Winston Churchill was fighting for national health services when Nye Bevan was still in short pants. After July 1945, national health policy fell to Labour, Robert Colville writes: "In other words, we owe to Bevan not THE National Health Service but THIS National Health Service—the one that turned the existing profusion of provision into something regimented, standardised, centralised and nationalised.... Bevan’s role in persuading America to enter the war is grossly overblown; his enthusiasm for Soviet Russia completely unmentioned. In John Bew’s biography of Attlee, Bevan’s index entry starts with 'tries to undermine Attlee and his supporters,' and goes on from there."

Read More Read More

Vanishing National Anthems: Do We Still Know the Words?

Vanishing National Anthems: Do We Still Know the Words?

There’s always been something faintly concerning to important or fancy people about national anthems. Early on, the disenchantment was relatively trivial. During Queen Victoria’s Jubilee in 1897, Lady Randolph Churchill arranged for a young man with a music box to play God Save the Queen whenever Her Majesty sat down in her Jubilee dress. When she rose, the song stopped, only to recommence when she sat down again. Nowadays, the critics are more frantic, and most lyrics have been forgotten.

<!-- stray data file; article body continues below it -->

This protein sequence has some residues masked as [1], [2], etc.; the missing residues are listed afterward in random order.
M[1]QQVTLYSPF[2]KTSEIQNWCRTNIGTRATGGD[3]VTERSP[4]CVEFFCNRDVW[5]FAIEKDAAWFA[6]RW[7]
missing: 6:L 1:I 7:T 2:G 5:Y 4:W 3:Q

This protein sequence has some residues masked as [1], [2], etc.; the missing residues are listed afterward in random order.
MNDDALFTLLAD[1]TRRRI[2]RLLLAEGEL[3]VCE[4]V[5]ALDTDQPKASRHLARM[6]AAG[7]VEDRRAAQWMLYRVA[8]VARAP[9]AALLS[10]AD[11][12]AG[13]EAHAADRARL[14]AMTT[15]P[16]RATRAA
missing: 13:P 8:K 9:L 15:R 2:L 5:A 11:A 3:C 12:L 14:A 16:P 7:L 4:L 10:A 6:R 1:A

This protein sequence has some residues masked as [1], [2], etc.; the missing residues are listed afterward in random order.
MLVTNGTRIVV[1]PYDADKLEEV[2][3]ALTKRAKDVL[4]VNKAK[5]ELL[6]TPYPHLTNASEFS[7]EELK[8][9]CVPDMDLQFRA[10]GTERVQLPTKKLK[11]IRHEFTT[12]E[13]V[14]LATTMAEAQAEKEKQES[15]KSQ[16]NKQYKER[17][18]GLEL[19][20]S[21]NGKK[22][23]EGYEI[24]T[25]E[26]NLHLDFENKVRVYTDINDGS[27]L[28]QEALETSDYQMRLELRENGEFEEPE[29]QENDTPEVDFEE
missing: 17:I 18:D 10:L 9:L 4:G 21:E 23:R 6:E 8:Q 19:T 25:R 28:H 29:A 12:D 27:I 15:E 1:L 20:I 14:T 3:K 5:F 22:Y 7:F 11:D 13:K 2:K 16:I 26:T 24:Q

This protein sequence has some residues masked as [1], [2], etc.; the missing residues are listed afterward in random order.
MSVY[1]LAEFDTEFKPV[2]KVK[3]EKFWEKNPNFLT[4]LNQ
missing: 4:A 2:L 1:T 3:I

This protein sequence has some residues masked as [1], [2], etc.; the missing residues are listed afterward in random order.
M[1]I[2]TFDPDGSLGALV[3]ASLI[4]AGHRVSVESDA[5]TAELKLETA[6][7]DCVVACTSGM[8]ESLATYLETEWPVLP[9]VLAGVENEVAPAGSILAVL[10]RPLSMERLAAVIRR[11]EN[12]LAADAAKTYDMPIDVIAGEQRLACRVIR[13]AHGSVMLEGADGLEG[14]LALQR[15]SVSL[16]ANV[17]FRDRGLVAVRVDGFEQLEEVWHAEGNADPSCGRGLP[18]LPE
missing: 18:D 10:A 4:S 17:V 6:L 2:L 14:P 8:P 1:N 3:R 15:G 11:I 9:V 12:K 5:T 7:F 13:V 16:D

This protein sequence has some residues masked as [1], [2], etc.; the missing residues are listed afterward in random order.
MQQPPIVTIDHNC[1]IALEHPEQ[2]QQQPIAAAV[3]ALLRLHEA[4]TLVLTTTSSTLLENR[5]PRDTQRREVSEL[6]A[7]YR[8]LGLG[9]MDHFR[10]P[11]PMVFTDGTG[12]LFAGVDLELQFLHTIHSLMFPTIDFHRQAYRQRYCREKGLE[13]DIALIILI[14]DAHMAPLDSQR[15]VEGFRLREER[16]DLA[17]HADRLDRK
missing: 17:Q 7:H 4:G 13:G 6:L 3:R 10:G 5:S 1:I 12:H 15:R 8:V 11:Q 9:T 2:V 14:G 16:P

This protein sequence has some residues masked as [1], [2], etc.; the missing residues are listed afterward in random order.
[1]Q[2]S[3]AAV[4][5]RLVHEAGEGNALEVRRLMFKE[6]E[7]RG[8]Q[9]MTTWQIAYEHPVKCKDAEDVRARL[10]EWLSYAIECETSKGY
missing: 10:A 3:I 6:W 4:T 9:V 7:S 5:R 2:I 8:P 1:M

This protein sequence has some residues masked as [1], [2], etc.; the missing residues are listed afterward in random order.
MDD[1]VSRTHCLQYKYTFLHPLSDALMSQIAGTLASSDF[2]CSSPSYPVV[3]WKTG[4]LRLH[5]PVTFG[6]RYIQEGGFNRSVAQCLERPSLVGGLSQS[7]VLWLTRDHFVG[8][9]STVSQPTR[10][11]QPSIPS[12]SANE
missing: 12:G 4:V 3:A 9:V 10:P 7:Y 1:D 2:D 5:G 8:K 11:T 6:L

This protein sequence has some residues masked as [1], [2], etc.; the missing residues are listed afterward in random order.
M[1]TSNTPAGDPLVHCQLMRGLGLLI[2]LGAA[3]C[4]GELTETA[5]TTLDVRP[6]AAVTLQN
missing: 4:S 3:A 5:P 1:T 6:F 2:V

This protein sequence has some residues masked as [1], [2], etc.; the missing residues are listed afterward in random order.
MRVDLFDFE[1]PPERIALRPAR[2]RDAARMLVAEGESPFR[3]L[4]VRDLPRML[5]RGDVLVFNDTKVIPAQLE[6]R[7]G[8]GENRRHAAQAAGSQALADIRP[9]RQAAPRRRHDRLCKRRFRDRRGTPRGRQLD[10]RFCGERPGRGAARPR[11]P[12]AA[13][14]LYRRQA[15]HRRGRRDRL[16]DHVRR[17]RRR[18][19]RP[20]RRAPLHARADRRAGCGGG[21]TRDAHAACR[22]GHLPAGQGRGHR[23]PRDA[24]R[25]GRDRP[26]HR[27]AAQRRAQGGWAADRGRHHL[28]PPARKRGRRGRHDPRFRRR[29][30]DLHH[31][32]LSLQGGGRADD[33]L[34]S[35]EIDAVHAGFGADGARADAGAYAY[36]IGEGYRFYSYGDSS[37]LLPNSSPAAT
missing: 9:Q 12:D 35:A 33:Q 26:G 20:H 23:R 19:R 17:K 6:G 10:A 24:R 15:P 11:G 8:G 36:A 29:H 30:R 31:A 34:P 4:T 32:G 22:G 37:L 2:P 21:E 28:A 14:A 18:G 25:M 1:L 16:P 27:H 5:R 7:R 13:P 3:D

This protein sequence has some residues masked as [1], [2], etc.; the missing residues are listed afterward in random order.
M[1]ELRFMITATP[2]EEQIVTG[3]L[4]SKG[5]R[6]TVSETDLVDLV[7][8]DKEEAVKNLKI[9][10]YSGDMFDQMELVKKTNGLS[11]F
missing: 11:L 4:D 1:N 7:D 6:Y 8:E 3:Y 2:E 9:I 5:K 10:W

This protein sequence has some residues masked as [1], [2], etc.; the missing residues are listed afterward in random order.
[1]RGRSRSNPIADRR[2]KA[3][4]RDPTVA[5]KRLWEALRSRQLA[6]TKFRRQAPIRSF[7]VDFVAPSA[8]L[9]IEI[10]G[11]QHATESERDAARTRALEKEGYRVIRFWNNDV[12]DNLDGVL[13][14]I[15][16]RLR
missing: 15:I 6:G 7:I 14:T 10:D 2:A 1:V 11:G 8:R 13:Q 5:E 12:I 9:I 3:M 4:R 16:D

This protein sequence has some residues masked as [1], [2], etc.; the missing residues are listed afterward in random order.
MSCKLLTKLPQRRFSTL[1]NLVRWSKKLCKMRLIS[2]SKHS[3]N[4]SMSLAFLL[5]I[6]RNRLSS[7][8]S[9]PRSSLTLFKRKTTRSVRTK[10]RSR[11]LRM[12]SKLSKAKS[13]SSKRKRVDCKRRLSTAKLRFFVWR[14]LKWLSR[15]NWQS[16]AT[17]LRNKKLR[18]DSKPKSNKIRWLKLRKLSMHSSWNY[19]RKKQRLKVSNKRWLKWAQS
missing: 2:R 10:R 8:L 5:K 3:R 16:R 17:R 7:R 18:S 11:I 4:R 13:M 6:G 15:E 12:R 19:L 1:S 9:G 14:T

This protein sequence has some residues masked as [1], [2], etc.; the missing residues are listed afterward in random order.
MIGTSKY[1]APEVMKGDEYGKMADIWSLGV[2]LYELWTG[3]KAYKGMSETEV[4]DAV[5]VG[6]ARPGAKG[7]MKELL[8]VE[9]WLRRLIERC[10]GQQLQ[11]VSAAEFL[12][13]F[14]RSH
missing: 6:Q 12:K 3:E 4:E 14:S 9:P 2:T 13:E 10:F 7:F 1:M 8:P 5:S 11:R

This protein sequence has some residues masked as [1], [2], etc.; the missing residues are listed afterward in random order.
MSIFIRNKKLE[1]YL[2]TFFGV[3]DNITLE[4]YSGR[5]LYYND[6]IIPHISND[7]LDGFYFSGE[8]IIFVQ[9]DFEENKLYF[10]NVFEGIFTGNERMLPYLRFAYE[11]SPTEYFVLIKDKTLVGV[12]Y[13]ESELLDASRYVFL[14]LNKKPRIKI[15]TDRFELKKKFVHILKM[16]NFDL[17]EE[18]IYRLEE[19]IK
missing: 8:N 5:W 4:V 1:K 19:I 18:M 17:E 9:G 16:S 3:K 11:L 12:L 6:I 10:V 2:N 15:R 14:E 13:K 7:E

Read More Read More

The Churchill Tours, 1983-2008: A Certain Splendid Memory

The Churchill Tours, 1983-2008: A Certain Splendid Memory